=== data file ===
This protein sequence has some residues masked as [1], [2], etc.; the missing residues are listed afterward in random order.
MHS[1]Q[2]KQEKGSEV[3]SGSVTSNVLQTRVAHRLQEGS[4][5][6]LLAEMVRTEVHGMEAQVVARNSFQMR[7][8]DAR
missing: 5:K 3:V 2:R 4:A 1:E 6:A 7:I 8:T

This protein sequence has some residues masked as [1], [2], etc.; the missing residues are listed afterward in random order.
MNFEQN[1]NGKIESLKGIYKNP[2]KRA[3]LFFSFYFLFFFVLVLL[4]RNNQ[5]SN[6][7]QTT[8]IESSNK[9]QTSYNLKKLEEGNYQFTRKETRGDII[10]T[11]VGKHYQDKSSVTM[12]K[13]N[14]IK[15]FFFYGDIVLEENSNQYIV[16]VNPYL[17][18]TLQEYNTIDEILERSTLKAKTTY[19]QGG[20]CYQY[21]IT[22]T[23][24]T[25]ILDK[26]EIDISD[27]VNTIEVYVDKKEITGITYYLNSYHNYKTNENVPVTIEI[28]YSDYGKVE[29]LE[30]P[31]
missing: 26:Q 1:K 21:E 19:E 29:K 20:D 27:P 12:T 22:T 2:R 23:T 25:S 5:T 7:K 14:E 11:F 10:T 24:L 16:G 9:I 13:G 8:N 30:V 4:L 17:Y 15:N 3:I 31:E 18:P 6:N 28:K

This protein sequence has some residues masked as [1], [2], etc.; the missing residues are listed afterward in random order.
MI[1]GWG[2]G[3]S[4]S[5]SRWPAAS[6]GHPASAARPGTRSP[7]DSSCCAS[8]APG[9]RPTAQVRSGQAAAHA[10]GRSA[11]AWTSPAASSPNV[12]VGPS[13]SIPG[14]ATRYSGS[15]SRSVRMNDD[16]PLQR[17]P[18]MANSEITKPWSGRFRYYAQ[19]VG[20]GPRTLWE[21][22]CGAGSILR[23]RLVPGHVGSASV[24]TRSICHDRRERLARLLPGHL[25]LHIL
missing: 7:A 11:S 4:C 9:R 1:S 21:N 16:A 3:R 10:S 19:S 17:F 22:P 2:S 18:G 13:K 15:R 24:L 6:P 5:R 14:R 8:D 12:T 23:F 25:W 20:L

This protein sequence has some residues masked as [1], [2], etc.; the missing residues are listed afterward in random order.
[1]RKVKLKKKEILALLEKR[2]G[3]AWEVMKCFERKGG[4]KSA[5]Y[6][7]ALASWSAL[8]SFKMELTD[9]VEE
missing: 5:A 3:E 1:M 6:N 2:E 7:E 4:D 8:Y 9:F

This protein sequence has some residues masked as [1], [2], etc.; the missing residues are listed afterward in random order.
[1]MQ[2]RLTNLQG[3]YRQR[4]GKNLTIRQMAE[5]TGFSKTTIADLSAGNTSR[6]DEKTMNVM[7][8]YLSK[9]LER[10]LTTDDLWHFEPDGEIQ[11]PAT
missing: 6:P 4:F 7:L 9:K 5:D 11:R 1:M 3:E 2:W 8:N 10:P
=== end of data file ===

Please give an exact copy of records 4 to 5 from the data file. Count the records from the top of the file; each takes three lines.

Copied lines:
This protein sequence has some residues masked as [1], [2], etc.; the missing residues are listed afterward in random order.
[1]RKVKLKKKEILALLEKR[2]G[3]AWEVMKCFERKGG[4]KSA[5]Y[6][7]ALASWSAL[8]SFKMELTD[9]VEE
missing: 5:A 3:E 1:M 6:N 2:E 7:E 4:D 8:Y 9:F

This protein sequence has some residues masked as [1], [2], etc.; the missing residues are listed afterward in random order.
[1]MQ[2]RLTNLQG[3]YRQR[4]GKNLTIRQMAE[5]TGFSKTTIADLSAGNTSR[6]DEKTMNVM[7][8]YLSK[9]LER[10]LTTDDLWHFEPDGEIQ[11]PAT
missing: 6:P 4:F 7:L 9:K 5:D 11:R 1:M 3:E 2:W 8:N 10:P